But all that’s bullshit – the truth is I’m worried about what people think, because by and large people just don’t get it; it’s kinda weird and out of their comfort zone and they don’t want me rubbing their faces in it.

So, back to the crazy thing. I feel crazy because I can feel people backing away from me, and that is just about the most crazy-making thing that can happen to a person. The reality is, for all we pretend that we’re an individualistic society where people are self-reliant and successful because of the affirmations they say to themselves, people thrive because of the constant bombardment of tiny little acceptances and “strokes” from other human beings – likes on Facebook, the easy smile of the petrol cashier, a zillion micro-interactions with other people that go okay and make you feel normal, part of the pack.

And then you realise you’re not what society might think of as “normal”. First, you try to hide it, but you realise that’s kind of killing you. Then you start to talk to people about it, or show the world who you are, and that’s when you feel them backing away from you – friends and strangers, not being cruel or saying anything bad (mostly) just backing away because they really don’t understand; you’re making a demand of them they don’t know if they can meet. And that’s when you realise what immense scaffolding the rest of the human race provides. Most people don’t get to discover this – they think they’re doing it all on their own, because they just don’t see the support humanity is giving them just for being them. Of course, I’m talking about privilege; I’m talking about your needs being met by default without you having to make any demands of people. I’m talking about people automatically using the right pronouns when they speak to you, of that simple recognition that what a stranger sees is actually something that vaguely resembles the human you actually are.

Making unusual demands of people just by being around them is exhausting for them and you. You’re asking for something exceptional, simply to get the same level of recognition everyone else gets automatically, and it sucks. They get fed up, feel like you’re getting too much attention, feel like you want special treatment, get tired of hearing about it. They back away.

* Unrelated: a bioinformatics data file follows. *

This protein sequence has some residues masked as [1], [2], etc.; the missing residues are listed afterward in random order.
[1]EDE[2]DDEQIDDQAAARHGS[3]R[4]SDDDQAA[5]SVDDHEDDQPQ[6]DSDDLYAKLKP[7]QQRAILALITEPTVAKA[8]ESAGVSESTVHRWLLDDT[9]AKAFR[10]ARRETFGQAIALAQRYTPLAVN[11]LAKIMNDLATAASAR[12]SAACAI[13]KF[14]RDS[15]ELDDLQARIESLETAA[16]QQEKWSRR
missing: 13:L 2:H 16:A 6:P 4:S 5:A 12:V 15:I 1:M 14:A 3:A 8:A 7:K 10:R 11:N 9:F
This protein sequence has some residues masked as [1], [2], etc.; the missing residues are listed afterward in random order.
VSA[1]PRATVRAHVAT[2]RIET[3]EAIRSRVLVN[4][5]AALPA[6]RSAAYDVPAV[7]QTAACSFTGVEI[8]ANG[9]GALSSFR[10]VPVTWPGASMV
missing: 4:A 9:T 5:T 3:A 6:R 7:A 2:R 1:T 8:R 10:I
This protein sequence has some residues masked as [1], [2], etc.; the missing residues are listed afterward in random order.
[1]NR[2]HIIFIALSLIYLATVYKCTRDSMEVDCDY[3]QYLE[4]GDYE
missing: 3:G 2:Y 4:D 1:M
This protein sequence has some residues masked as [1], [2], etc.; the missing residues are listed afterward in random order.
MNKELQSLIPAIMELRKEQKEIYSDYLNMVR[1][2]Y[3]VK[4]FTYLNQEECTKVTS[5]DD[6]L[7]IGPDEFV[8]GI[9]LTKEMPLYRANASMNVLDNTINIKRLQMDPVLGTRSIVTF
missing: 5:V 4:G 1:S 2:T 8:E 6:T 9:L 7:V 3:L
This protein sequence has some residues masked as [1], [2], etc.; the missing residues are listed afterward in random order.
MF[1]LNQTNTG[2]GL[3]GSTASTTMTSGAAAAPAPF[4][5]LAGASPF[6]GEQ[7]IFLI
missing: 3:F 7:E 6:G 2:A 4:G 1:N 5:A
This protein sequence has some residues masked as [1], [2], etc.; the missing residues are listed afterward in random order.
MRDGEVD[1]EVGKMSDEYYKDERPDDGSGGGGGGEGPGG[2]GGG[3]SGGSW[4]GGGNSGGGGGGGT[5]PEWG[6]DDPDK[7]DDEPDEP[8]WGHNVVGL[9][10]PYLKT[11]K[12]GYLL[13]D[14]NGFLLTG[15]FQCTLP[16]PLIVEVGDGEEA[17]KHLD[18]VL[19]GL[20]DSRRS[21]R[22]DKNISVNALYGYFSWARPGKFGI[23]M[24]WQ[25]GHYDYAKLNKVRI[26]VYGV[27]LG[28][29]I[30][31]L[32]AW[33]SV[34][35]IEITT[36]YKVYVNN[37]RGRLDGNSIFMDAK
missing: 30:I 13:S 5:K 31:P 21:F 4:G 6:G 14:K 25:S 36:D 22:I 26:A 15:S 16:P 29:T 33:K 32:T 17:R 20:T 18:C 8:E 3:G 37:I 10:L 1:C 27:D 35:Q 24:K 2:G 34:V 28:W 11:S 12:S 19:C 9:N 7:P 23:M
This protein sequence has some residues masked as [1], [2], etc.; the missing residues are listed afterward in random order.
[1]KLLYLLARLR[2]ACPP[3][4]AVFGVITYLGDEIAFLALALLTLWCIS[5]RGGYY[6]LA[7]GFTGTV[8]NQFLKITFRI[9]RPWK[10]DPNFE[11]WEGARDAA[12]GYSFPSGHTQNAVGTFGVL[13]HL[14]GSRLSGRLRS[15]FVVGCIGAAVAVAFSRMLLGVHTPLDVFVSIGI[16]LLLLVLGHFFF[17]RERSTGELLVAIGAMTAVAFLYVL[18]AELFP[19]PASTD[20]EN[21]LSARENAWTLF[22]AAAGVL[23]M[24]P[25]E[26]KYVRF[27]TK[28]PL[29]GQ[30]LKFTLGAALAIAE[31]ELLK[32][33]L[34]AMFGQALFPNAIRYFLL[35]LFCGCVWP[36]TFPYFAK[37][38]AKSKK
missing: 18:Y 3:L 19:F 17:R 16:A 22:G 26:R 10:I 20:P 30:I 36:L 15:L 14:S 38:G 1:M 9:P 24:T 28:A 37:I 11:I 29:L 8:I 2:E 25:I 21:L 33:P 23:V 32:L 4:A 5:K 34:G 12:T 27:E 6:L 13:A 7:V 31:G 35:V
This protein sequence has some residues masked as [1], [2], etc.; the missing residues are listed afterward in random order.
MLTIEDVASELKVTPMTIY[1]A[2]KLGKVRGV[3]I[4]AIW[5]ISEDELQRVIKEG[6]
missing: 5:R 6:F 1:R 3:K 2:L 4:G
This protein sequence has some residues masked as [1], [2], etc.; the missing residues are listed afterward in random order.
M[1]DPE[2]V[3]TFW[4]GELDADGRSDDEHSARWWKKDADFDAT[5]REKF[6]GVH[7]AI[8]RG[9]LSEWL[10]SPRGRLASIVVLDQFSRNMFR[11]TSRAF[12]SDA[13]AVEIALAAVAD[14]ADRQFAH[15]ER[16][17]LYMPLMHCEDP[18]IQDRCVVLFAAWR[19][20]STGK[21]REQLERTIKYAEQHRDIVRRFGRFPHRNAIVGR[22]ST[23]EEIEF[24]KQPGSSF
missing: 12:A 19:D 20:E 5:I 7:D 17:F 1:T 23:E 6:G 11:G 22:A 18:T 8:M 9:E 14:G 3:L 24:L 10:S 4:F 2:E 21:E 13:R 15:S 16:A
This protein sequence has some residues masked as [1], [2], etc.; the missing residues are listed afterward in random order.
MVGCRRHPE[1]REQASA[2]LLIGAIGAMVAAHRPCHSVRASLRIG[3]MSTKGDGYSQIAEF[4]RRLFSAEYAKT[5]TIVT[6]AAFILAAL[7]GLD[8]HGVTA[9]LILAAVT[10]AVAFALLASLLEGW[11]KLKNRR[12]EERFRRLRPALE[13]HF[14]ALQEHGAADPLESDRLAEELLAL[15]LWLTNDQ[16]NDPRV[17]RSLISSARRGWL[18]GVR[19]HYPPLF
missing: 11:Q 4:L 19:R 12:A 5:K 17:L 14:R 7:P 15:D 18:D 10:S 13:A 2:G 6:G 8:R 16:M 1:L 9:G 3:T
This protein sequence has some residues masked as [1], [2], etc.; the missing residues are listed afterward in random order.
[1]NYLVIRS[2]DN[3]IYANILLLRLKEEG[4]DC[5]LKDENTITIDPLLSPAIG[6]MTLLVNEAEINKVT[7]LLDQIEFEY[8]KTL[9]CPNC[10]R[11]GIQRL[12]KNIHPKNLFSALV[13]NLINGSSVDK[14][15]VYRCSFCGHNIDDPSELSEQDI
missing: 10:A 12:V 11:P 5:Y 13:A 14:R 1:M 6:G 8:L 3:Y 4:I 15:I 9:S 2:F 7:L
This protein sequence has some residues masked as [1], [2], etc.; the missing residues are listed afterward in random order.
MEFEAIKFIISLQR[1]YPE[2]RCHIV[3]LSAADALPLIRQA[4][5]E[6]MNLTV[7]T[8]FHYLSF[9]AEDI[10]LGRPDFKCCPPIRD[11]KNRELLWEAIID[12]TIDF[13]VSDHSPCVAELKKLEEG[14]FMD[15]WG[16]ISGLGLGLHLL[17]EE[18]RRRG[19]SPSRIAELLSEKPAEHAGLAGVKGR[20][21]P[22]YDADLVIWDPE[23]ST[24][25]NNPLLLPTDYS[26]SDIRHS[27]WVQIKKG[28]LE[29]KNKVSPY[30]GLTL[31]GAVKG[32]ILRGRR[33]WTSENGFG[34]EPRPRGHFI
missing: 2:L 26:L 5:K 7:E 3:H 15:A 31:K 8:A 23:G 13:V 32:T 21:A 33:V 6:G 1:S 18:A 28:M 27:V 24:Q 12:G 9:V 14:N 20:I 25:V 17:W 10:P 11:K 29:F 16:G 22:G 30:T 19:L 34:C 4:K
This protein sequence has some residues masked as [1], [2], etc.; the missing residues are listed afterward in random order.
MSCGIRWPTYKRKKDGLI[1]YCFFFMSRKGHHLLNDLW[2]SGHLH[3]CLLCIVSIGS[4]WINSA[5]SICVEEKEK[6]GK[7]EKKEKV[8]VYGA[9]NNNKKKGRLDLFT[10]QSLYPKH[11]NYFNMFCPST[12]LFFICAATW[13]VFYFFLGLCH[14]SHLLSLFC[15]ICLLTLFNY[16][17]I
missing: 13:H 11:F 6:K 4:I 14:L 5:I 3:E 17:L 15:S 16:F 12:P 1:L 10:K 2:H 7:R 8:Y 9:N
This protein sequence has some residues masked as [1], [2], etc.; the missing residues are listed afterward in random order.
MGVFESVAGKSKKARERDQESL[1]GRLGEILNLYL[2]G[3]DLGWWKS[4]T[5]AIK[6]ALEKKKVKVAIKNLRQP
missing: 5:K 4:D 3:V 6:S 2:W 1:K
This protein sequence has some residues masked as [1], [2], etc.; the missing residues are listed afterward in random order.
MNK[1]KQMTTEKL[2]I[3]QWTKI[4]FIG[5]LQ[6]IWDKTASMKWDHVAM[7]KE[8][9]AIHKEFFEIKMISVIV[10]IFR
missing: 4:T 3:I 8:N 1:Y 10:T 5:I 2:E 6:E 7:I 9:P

And that’s how I started to feel crazy. Suddenly I’m alone and my scaffolding is gone and I’m babbling on about all this seemingly crazy stuff that nobody wants to hear.

So, next time you see someone acting a bit intense and crazy, please consider checking your instinct to back away and ask yourself if they might need a little extra effort from you just to feel like part of the human race again.

Empathy – a revolutionary act

If we want a radical feminist revolution that overturns our current ways of thinking and responding to the world, I believe, and I’m not alone, that this begins (and ends) with empathy.

The style of thinking that characterises patriarchy/kyriarchy is individualistic, self-orientated, and based on competition, control and domination. It comes from a false belief that these are the natural drivers of human nature, a belief that is unfortunately self-reinforcing.

In contrast to this, it is becoming increasingly clear that humans (men and women, that is – we are not separate species) have been so successful not because of some “kill or be killed” “survival of the fattest” instinct, but because of our relational nature; our ability to collaborate and cooperate. Relatively small, weak and vulnerable as we are, it was our ability to work together that got us through the last ice age and beyond.